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China’s 14th Five-Year Plan


A news report by China.org.cn on the China’s 14th Five-Year Plan for National Economic and Social Development and the Long-Range Objectives Through the Year 2035:

At the fourth session of the 13th National People’s Congress (NPC), the 14th Five-Year Plan (2021-2025) for National Economic and Social Development and the Long-Range Objectives Through the Year 2035 was approved. The plan clearly states that during the 14th Five-Year Plan period, China will accelerate the establishment of a new development pattern of “dual circulation,” where domestic and foreign markets can boost each other, with the domestic market as the mainstay, and start a new journey of building a modern socialist country with a new development concept.

China’s five-year plans are a series of social and economic development initiatives issued since the 1950s, which map strategies, put forward targets and set corresponding policy-making directions. They are an important way in which the Communist Party of China (CPC) governs the country.

In 1953, China drew up its first five-year plan when the country needed to build its capacity from scratch. The 1st Five-Year Plan (1953-1957) set out the basic task of laying the foundations of China’s industrialization and completing its socialist transformation. During that period, China successfully produced its first car, its first jet aircraft and the Wuhan Yangtze River Bridge. By the end of 1957, China’s total industrial output had increased by 128.6% compared with 1952.

In 1986, China drew up the 7th Five-Year Plan (1986-1990). This plan, devised after the reform and opening-up of China, included for the first time sections on “expanding external economic and technological exchanges” and “investment structure and policy,” and also placed the development of science and education in important strategic positions. During the 7th Five-Year Plan period, China’s economic system underwent major changes, with the Shanghai Stock Exchange starting operations in December 1990.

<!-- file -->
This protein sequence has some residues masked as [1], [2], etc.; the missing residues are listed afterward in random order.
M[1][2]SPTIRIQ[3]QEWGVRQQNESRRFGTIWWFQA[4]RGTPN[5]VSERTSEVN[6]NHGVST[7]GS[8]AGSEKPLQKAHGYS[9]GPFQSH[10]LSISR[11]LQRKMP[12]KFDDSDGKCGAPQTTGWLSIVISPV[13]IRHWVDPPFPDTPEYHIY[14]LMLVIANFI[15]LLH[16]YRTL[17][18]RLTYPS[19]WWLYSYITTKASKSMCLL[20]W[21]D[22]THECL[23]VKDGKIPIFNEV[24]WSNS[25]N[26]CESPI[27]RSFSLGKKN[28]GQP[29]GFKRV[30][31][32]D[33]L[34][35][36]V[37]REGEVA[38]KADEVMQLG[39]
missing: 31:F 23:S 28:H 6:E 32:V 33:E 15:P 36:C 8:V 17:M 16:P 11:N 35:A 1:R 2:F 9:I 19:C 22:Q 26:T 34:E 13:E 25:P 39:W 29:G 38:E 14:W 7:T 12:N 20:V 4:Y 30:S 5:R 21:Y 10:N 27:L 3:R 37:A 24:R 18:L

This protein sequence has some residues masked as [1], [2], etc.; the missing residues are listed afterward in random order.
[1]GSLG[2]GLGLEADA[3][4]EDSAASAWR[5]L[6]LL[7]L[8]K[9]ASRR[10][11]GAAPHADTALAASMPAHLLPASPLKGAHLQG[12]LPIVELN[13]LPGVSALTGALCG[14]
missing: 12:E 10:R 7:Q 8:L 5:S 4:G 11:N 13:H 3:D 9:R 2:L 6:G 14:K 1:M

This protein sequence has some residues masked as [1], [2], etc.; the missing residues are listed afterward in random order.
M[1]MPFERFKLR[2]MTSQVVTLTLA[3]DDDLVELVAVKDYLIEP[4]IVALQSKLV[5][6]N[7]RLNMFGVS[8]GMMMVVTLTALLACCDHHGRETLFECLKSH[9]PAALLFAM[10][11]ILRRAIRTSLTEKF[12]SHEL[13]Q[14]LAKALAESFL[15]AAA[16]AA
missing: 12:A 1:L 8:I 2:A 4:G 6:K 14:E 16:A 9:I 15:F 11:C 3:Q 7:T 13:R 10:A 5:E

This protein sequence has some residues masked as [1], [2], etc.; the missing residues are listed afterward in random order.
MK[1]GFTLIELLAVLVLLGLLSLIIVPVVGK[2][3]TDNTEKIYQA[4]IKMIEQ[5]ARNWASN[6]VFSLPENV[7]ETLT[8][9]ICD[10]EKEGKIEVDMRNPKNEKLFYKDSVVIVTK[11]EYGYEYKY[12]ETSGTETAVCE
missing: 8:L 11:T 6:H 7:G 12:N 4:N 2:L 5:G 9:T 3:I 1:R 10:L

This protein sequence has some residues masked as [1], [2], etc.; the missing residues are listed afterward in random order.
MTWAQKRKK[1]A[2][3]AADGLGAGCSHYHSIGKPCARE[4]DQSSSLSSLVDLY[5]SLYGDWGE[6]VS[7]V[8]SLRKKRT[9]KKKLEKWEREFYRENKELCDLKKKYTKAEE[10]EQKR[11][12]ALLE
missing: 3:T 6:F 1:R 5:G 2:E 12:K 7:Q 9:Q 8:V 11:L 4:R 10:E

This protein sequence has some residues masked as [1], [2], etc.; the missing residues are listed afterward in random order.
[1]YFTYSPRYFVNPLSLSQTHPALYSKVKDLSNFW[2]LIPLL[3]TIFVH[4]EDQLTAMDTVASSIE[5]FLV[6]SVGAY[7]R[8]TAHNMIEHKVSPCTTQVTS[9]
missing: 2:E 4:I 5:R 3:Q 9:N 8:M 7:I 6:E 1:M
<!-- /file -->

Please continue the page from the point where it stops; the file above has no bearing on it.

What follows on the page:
In the last five years (2016-2020) of building a moderately prosperous society in all respects, the 13th Five-Year Plan highlighted “innovation” and “reform.” It also set out key tasks including targeted poverty alleviation, construction of the Belt and Road Initiative, integration of Hong Kong and Macao into overall national development, and strengthened the crackdown on corruption. By the end of 2020, China’s GDP exceeded the threshold of 100 trillion yuan ($15.42 trillion). Meanwhile, the Fuxing bullet trains, Hong Kong-Zhuhai-Macao Bridge, C919 airplane, Chang’e-4 spacecraft, Beidou Navigation System and other achievements have become new icons of China.

China’s five-year plans can be said to have charted the path of national economic and social development, and recorded the entire process of the country’s growth.

From the 1st to 14th Five-Year Plan, China has been marching toward the same goal, that is, to achieve modernization. The consistency of targets, long-term decisions, stability and continuity of guidelines are distinguishing features of China’s governance system.

Now, the new 14th Five-Year Plan and the Long-Range Objectives Through the Year 2035 will lead the Chinese people toward building a great modern socialist country with a brighter future.

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S. Jack Heffernan Ph.D. Economist at Knightsbridge holds a Ph.D. in Economics and brings with him over 25 years of trading experience in Asia and hands on experience in Venture Capital, he has been involved in several start ups that have seen market capitalization over $500m and 1 that reach a peak market cap of $15b. He has managed and overseen start ups in Crypto, Mining, Shipping, Technology and Financial Services.